I you think the 2" midrange driver can carry the day going from 1 kHz up to 20 kHz then have at em ..I prefer a larger but not to large midrange, between 6" and 7.5" to get the heft from instruments and especially male vocals.
A 2"(voice coil) compression driver, in this case (augmented by the 15" paper cone) and others, functions in conjunction with a horn/waveguide in which the effective area of air displacement is considerably larger than what the voice coil diameter would suggest - in effect close if not equal to the mouth area of the horn or waveguide; suddenly a 2" comp. driver is converted into an air impedance transformer, being much more potent than what a 6-8" cone driver can achieve with better speed, much higher sensitivity, lower distortion, and providing much better energy coherence in tandem with the larger and light-coned mid/bass unit
Moreover, as stated already, a single 1kHz crossover has huge benefits compared to a crossover point in the higher frequency range where the human ear is even more sensitive, not to dismiss avoiding the negative impact of crossing over a bass unit in the 200-400Hz and the negative effect this can have on the lower mids/upper bass and how it further affects the coherence here.
My own speakers only sport a 1" compression driver placed in front of a 12" OSWG waveguide crossed at 1.3-1.4kHz to 12" mid/bass unit, and I can tell you the heft, physicality and clarity of Frank Sinatra's voice on Frank Sinatra Sings for Only the Lonely makes most every other conventionally driven speaker I've heard pale in comparison.
I've never heard the Westminster's, but would love to.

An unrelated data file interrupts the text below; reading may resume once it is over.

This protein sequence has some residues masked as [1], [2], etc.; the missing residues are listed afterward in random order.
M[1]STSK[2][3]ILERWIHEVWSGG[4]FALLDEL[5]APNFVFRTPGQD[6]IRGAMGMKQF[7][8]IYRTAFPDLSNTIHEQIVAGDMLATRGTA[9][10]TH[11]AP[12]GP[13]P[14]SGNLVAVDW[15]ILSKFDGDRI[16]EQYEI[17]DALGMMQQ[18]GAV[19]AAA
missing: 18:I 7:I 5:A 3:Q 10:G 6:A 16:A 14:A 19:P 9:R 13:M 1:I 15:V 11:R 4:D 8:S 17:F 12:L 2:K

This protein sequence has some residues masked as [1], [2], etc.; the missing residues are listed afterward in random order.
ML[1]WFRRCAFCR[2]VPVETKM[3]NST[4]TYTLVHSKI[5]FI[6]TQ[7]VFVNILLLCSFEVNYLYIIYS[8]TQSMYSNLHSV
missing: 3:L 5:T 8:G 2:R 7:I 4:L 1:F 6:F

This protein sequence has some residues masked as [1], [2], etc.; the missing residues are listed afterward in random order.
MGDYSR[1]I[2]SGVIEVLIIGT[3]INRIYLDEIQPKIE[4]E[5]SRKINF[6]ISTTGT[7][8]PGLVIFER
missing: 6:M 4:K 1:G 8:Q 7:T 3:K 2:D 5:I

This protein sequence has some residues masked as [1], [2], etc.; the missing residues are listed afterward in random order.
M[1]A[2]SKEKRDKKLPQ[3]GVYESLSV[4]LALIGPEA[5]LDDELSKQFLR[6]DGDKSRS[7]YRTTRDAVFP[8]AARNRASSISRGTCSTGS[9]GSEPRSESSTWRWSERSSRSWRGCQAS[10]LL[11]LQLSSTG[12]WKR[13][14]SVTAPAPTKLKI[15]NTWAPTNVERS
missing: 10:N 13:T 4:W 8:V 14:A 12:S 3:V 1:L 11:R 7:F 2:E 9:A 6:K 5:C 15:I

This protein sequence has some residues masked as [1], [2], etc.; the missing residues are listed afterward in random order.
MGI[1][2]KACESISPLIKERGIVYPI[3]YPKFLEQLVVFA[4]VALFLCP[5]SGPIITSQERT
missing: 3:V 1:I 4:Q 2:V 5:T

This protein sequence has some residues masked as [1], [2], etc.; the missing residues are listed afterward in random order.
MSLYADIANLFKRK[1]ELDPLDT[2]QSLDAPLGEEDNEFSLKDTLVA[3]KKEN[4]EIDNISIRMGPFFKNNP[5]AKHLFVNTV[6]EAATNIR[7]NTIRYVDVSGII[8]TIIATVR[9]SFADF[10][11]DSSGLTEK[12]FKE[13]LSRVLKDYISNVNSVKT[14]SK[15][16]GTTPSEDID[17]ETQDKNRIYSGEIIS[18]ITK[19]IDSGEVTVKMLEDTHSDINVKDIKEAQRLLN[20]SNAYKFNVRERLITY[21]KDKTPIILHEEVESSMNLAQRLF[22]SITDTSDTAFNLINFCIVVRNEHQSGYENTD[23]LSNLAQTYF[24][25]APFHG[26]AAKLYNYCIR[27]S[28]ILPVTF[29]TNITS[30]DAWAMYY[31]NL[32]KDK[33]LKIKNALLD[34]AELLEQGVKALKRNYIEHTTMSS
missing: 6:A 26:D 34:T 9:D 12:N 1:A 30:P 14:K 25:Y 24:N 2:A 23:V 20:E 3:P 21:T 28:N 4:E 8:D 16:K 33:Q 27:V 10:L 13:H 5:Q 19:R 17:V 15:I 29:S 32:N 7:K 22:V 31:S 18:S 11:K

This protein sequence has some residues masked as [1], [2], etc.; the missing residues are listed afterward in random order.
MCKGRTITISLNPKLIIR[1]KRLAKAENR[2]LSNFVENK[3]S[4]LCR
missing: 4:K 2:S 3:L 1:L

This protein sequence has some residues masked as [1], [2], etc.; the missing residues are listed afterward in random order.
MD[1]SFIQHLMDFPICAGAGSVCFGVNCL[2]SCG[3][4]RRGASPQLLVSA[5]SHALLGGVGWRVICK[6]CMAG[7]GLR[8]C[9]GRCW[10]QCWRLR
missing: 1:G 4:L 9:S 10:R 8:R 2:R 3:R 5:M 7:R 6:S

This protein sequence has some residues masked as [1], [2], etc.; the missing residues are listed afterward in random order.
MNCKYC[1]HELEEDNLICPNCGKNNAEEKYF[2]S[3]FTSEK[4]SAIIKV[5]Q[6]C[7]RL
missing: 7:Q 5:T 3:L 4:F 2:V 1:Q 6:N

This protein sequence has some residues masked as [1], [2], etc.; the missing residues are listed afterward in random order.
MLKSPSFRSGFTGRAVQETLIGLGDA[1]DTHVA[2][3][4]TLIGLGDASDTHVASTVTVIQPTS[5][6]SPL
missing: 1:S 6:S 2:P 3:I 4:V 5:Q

Most folks don't even realize that these Tannoy mids really are horns, and that the woofer acts as a continuation of the horn for the central compression driver.
On the Westminster, the enclosure itself then takes over as an extension of the horn formed by the woofer.
The woofer also is backloaded by a folded horn in the enclosure. This all brings the efficiency up to 99db per watt.
Sound Real, your logic is faulty here. You clearly don't understand the nature of the transformer (the horn) that takes the load off that 2" driver, compared to a "bare driver", to the tune of an order of magnitude.
It's useless to argue with someone (you) who obviously has no technical understanding of the subject, and who not many years ago was asking Audiogoners what to carry! Seems to me the general consensus in that thread was that you should go learn something, and that still applies. Don't just spout off before learning the subject matter. Rather, do the mature thing and go learn about the compression driver and horn loading, from a technical standpoint, then go test several of the best models, involving several brands. Do some measurements to correlate to your listening experiences. Then come back and talk, you'll at that point be able to bring something to the table. A couple decades more experience and studying and you will then REALLY bring something to the table.
Unlike you, no commercial affiliations here. I don't do retail, I'm not in the speaker business, I own both cones and horns.
Remember one of the first rules of credibility: know what you are talking about before you throw dogmatic statements around.